By Abubakari M. S. Wumbei (Senior Communications Officer, IRC Ghana).
08 August 2016.
During the launch of Watershed – empowering citizens in Ghana partners and interested parties confirmed their commitment to ensure sustainable water, sanitation and hygiene (WASH) services for all.
The Watershed Ghana work package, a component of a 5-year multi-country strategic partnership between the Dutch Ministry of Foreign Affairs and IRC (lead), Simavi, Wetlands International and Akvo, to deliver WASH services through Civil Society Organisation (CSO) advocacy and lobby was launched in Accra on 30 June, 2016.
In his key note address to launch the project Ben Ampomah, the Executive Secretary of Water Resources Commission of Ghana, stated that the National Water Policy is a good document that focuses on water resource management and recognises various cross-sectoral linkages. He noted however, that in practice few linkages between water and the sub-sectors are made and there were no comprehensive strategies to address the sector as a whole.
Mr. Ampomah stated that “A strategic long-term approach is important, since part of the solution is changing behaviour, funds and institutional development. We need to improve management of water resources and water supply and decrease pollution”. Asserting his support for the project, the Executive Secretary urged all to be actively involved as a stronger and collective voice to raise awareness among stakeholders on the importance of WASH and Integrated Water Resource Management (IWRM); and to gather evidence to influence water resources management for the better.
In her welcome address, Vida Duti, IRC Country Director expressed her appreciation to the project partners for making it to Ghana; adding that there could not have been a better time to formally launch the project. Mrs Duti stated that “As a country we have to take responsibility to finance our own WASH sector. Advocating for additional resources is a challenge, because of competition with other sectors. When citizens are empowered they can demand accountability of the public authorities responsible for sustainable services. The responsibility of citizens is to pay for these services. Watershed is to look at these interrelations and analyse how water resources are managed. Another advice is to reflect on how to contextualise this programme to make it relevant for our sector and local CSOs”. She appealed that beyond the launch and initial inception activities, working together as a partnership to achieve sustainable WASH services was critical. The respective project partners took turns to affirm their commitment and support for the process.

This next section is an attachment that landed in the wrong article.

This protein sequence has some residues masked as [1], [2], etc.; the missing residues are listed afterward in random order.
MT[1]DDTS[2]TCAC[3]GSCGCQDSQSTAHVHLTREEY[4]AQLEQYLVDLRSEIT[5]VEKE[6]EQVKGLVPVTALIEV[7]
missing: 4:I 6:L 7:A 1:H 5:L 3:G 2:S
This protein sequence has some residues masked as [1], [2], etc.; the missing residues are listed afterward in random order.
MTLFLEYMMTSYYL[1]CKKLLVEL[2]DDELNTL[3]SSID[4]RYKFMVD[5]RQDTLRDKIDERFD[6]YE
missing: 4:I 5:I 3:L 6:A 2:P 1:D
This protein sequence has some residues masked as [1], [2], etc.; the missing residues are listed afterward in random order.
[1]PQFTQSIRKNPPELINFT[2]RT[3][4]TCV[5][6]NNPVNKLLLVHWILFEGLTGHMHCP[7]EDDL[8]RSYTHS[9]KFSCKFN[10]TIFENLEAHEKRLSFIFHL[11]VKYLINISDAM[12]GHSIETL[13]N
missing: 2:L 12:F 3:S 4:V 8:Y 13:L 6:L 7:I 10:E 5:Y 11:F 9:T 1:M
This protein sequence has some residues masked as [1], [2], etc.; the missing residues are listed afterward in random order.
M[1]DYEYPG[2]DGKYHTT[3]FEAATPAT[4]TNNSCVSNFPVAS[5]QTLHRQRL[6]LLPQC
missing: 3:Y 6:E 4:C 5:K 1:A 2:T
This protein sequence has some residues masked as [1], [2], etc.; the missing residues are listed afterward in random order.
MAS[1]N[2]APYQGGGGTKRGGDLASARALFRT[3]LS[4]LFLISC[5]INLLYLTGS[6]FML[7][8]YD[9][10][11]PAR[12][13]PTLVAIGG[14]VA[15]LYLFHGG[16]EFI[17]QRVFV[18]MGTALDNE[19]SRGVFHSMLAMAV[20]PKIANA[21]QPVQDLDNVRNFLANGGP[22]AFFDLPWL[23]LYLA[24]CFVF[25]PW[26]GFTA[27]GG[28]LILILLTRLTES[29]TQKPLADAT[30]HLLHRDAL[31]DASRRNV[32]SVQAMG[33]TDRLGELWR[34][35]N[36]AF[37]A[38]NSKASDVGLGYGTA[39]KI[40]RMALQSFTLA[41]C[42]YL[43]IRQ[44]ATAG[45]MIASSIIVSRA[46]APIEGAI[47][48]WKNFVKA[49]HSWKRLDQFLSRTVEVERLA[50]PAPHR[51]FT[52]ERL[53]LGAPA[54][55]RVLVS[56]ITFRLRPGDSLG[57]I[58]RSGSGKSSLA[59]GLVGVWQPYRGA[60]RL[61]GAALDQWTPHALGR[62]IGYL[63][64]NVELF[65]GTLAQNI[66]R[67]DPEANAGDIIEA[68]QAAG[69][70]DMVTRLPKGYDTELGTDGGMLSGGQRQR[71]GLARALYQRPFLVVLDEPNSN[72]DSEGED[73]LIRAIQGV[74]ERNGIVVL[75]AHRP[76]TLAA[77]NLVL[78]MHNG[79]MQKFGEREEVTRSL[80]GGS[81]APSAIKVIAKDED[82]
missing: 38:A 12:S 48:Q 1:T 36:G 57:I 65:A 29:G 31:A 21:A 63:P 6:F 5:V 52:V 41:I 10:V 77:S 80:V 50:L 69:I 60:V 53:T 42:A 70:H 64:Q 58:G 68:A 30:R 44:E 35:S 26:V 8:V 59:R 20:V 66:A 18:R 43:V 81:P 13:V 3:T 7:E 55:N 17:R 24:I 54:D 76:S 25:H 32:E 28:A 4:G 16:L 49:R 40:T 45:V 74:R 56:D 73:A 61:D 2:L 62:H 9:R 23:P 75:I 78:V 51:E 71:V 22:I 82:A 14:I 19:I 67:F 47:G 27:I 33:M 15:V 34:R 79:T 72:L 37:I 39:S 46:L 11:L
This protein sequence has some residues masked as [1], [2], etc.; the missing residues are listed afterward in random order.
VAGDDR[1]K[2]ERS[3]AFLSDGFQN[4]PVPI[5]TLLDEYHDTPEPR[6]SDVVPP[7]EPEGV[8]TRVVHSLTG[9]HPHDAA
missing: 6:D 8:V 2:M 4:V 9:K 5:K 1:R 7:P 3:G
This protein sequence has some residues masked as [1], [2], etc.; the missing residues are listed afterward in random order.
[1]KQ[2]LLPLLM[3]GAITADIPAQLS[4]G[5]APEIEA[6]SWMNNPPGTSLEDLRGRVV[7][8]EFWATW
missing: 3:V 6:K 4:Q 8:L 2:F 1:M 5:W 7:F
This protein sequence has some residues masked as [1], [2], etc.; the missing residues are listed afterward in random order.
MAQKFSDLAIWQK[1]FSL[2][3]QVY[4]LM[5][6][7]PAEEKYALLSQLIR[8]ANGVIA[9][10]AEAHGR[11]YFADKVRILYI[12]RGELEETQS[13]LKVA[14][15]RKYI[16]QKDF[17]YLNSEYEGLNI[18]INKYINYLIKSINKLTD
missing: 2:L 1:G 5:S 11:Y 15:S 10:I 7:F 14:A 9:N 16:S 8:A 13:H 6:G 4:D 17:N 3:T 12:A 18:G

Group photo of the Watershed launch in Ghana
Elsie Appau of the Royal Netherlands Embassy gave a brief statement on behalf of the Embassy, touching on the embassy’s working relations with partners in Ghana over decades and the change in the partnership dynamics from 2012. According to her the policy since 2012 is to engage with the private sector to achieve sustainable WASH; and also with CSOs and governments to address some identified gaps. Ms Appau stated that “The Watershed programme offers the opportunity to find an innovative way to bridge the gaps by using dissent and dialogue to engage with CSOs and media, and to build partnerships to support the people who need it the most. The Dutch government meets the needs of people through institutions like IRC, Wetlands International, Simavi, and Akvo”. She concluded that funding is important but the most essential was the desire to achieve sustainable services for all.
Presenting on the programme overview, William Frimpong-Bonsu of IRC Ghana stated that sustainability of WASH services is a critical Watershed goal, and over the next five years, the partnership will deliver improvements in the governance and management of water, sanitation and hygiene services as well as of the water resources on which they draw. He announced that as part of the inception activities, the Ghana Watershed team did a context analysis to identify partners, geographical areas and policy issues to build capacities of CSOs for lobby and advocacy among others. “We hope that through a series of interventions, change in policy and practice will be achieved by evidence-based lobbying and advocacy by Watershed partner CSOs in Ghana”, he added.
The project seeks to strengthen the capacity of national civil society to lobby and advocate towards government and other WASH duty-bearers towards measurable improvements in the quality and sustainability of WASH services in Ghana. The project states that good WASH governance requires the active and meaningful involvement of users, service providers and polluters; and that a strong civil society is essential to ensure that the voices of users are heard by service providers and government.